Reggie Fils-Aimé in a lecture hall

‘The Regginator’ Reflects on His Role Atop the Video Game Industry

In his new book—part management guide, part memoir—Nintendo’s Reggie Fils-Aimé ’83 offers life lessons

By Linda Copman

With $200 billion in annual revenue, video games top the global entertainment industry—and as president of Nintendo America, Reggie Fils-Aimé ’83 spent 16 years as one of its major players.

the cover of "Disrupting the Game"

Now retired, the CALS alum has released a combination memoir and management guide: Disrupting the Game: From the Bronx to the Top of Nintendo.

“Crisply written and devoid of bombast,” says a Publishers Weekly review, “these business lessons are worth checking out for leaders of all stripes.”

In it, Fils-Aimé describes a winding path to becoming the unorthodox executive known to fans as “the Regginator”—growing up as the son of Haitian immigrants in New York City, studying applied economics and management in the Dyson School, and working at Procter & Gamble, Pizza Hut, and MTV Networks.

“I want the reader to understand that not every well-known executive comes from a life of privilege,” says Fils-Aimé, who grew up in the Bronx, which he notes is home to the poorest congressional district in the U.S.

Always an overachiever who craved a challenge, Fils-Aimé admits to reading the encyclopedia at age four, “for the fun of it.” In high school, he lettered in three sports: soccer, basketball, and track and field.

“I want to make an impact, I want to learn, and I want to have fun,” he observes. “When all three elements are not being met, I look for new opportunities.”

Reggie Fils-Aimé playing video games with Jimmy Fallon
Giving a Nintendo lesson to TV host Jimmy Fallon. (Photo provided)

After arriving at Nintendo, Fils-Aimé introduced himself to the gaming community at the global industry conference known as E3. It was 2004, and he was tasked with pitching the latest installment of the bestselling Legend of Zelda and launching a new handheld system, the Nintendo DS.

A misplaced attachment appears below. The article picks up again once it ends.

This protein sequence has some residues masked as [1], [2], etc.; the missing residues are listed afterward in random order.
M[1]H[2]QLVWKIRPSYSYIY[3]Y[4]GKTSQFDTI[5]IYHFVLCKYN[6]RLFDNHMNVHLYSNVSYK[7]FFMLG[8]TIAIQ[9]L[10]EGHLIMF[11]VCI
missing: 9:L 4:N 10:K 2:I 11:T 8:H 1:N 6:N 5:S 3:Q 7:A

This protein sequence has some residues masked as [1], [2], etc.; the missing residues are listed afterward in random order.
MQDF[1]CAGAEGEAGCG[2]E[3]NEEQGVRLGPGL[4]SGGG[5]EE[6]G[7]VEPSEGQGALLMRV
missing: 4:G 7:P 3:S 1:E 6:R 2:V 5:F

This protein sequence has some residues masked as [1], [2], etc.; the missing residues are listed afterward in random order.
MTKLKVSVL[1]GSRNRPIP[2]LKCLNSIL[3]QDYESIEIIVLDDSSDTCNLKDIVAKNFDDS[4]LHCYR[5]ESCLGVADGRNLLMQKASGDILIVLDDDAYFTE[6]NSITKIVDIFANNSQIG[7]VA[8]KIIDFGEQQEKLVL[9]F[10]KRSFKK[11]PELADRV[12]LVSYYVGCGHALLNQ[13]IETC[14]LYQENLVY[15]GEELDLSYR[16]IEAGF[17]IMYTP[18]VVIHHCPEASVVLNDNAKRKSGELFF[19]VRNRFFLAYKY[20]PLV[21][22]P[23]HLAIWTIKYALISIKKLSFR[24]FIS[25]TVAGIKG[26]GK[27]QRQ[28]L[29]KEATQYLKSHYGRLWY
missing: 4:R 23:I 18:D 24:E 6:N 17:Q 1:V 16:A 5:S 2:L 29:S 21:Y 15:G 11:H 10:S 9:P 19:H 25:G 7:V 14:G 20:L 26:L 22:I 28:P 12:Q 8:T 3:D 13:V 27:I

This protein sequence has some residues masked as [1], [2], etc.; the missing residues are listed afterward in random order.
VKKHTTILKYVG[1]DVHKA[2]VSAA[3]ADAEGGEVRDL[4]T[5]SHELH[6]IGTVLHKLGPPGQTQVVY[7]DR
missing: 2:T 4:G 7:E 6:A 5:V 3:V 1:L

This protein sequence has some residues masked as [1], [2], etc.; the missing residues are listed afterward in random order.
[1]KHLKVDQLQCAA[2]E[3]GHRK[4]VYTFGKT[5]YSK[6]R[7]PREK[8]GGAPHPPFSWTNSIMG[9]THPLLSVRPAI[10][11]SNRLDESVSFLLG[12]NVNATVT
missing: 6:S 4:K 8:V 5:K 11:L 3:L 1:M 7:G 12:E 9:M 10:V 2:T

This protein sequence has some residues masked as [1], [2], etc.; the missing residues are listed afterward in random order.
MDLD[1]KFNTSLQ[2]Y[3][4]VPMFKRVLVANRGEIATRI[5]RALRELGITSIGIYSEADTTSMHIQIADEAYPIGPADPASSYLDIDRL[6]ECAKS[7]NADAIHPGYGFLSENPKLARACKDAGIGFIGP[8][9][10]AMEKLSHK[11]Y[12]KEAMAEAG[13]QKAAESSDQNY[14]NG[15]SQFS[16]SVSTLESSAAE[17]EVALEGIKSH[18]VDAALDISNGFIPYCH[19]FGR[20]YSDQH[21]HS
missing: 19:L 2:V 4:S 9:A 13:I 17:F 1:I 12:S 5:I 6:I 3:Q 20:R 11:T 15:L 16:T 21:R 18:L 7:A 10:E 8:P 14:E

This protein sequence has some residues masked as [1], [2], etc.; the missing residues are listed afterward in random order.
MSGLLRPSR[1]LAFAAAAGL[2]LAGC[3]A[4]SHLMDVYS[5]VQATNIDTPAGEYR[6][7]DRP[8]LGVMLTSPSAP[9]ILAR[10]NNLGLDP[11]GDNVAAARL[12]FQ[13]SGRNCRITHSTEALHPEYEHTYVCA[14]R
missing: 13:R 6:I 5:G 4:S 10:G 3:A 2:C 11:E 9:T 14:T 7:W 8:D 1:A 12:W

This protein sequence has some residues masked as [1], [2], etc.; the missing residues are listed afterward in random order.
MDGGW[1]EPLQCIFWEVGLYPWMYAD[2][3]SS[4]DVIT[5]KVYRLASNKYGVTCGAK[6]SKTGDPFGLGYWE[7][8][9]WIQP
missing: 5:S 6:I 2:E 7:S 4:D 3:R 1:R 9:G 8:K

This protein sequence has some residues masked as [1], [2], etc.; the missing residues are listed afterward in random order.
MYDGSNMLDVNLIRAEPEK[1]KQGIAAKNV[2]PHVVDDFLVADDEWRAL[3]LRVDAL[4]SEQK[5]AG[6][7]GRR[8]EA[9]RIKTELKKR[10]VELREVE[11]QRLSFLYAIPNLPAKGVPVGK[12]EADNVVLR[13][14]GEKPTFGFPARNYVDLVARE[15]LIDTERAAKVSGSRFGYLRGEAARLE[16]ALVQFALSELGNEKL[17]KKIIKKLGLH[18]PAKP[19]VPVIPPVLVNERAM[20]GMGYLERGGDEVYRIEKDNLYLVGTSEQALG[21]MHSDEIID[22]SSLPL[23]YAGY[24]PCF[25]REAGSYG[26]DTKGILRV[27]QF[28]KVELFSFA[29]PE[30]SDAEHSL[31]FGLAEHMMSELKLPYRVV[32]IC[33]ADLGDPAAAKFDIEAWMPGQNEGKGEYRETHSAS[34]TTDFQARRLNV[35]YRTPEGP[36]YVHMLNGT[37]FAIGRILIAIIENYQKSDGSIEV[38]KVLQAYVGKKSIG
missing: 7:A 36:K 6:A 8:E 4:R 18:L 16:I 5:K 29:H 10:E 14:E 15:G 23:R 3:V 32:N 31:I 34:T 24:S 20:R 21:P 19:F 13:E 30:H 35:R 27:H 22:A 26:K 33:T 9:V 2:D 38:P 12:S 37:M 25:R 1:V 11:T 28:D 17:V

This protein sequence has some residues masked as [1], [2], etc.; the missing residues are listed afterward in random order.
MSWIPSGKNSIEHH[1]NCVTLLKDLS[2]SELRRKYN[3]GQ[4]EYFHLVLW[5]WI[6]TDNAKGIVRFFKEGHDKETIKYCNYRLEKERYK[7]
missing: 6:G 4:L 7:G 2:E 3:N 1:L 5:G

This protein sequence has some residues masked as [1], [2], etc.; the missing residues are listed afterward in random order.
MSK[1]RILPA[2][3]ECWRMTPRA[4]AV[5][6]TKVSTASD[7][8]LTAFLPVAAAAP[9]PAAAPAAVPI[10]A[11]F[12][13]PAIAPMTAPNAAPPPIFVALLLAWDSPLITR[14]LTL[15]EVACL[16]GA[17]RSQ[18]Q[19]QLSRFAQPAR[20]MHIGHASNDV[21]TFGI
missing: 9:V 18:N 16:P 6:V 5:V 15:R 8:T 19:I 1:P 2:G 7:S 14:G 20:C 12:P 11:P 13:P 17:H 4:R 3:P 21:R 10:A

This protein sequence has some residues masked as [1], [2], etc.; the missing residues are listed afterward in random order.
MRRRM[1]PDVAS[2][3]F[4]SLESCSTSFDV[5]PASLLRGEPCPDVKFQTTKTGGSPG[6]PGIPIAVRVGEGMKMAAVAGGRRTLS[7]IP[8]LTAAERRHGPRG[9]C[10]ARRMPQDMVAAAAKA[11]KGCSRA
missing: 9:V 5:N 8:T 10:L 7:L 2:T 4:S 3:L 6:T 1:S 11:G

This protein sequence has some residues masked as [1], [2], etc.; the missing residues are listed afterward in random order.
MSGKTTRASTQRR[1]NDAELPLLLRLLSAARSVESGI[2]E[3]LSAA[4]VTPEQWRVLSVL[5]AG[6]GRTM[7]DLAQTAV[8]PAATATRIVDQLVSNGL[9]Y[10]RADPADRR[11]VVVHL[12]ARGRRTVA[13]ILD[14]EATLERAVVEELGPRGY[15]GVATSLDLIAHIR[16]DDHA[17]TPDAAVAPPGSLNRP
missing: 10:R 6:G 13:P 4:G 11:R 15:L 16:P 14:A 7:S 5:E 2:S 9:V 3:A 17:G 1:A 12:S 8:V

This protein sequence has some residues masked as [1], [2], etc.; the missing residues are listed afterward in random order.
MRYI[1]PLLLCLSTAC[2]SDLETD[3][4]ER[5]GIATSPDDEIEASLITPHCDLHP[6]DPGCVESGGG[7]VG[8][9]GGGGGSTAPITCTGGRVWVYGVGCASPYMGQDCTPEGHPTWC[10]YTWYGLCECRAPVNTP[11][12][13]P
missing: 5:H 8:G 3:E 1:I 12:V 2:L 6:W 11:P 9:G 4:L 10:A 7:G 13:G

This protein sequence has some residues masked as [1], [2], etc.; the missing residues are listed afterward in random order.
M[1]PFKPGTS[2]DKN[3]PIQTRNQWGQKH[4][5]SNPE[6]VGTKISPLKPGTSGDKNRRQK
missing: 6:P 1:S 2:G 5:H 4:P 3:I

Memorably, he stepped out on the stage and proclaimed: “My name is Reggie. I’m about kicking ass. I’m about taking names. And we’re about making games!”

Reggie Fils-Aimé speaking in front of an image of Mario
On stage, backed up by beloved game character Mario. (Photo provided)

Nintendo would go on to sell 150 million DS systems and nearly 950 million games to run on them—and Fils-Aimé became a celebrity in his own right.

At the 2008 E3, he even coined his own nickname after defeating his VP of sales and marketing in a virtual sword fight, declaring: “That’s why they call me the Regginator!”

In a 2014 E3 skit, Fils-Aimé charmed audiences by playing a robotic version of himself: “Reggie Fils-A-Mech,” who infiltrated Nintendo’s offices seeking company secrets, and disintegrated colleagues with laser beams shot out of his eyes.

Fils-Aimé broke barriers in other ways, too—and tried to ensure that others had the same chance. As a person of color in the gaming industry, he worked hard to increase diversity, especially in senior management.

Reggie Fils-Aimé with laser beams shooting out of his eyes
The fearsome robot “Fils-A-Mech.” (Photo provided)

“Being ‘different’ causes a reaction,” he observes in his memoir. “Gender, orientation, race, disability … the list is long. You can’t ignore or avoid this reaction. Instead, lean into it. Don’t hide, deny, or moderate who you are. Authenticity earns respect. So be your authentic self.”

At Nintendo, Fils-Aimé personally reviewed every job candidate at the vice-president level and above.

As he recalls: “If I saw too much commonality in the lead candidates—same background, same gender, same work experience—I challenged the hiring manager to broaden the candidate pool.”

Don’t hide, deny, or moderate who you are. Authenticity earns respect. So be your authentic self.

Since retiring from the company in 2019, Fils-Aimé (who lives with his family in a Seattle suburb) has worked with a nonprofit that aims to foster economic opportunity and improve education in Washington State.

He also supports a nonprofit in New York City that uses games to teach critical thinking and writing skills to underserved youth, and has volunteered for several Cornell organizations, including the University Council and the CALS Dean’s Advisory Council.

Reggie Fils-Aimé talking to students
Meeting with an organizational behavior class on the Hill. (Photo by Simon Wheeler for Cornell University)

And what’s his favorite video game these days? Tunic, in which players explore, fight enemies, and solve puzzles.

“You play as this foxlike character, so visually the game is quite whimsical,” Fils-Aimé explains. “But the charming visuals belie a game that is brutally hard. I like the challenge.”

Top image: Fils-Aimé giving a talk as part of the Dyson School’s Leader in Residence program in fall 2019. (Photo by Simon Wheeler for Cornell University)

Published June 17, 2022


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